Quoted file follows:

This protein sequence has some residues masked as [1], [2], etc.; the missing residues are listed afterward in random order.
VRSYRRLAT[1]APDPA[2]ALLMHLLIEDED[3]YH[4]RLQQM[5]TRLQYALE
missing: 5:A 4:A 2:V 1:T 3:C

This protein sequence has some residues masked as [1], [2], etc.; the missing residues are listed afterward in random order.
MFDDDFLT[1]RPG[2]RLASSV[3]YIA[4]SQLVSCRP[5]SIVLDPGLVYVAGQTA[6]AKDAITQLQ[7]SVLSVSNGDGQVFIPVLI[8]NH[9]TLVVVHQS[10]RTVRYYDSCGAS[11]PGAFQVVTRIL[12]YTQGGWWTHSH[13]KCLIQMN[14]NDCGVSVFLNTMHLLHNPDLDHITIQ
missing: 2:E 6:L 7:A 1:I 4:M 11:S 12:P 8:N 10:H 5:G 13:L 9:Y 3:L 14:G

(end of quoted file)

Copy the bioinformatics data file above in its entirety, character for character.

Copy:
This protein sequence has some residues masked as [1], [2], etc.; the missing residues are listed afterward in random order.
VRSYRRLAT[1]APDPA[2]ALLMHLLIEDED[3]YH[4]RLQQM[5]TRLQYALE
missing: 5:A 4:A 2:V 1:T 3:C

This protein sequence has some residues masked as [1], [2], etc.; the missing residues are listed afterward in random order.
MFDDDFLT[1]RPG[2]RLASSV[3]YIA[4]SQLVSCRP[5]SIVLDPGLVYVAGQTA[6]AKDAITQLQ[7]SVLSVSNGDGQVFIPVLI[8]NH[9]TLVVVHQS[10]RTVRYYDSCGAS[11]PGAFQVVTRIL[12]YTQGGWWTHSH[13]KCLIQMN[14]NDCGVSVFLNTMHLLHNPDLDHITIQ
missing: 2:E 6:L 7:A 1:I 4:M 11:S 12:P 8:N 10:H 5:G 13:L 9:Y 3:L 14:G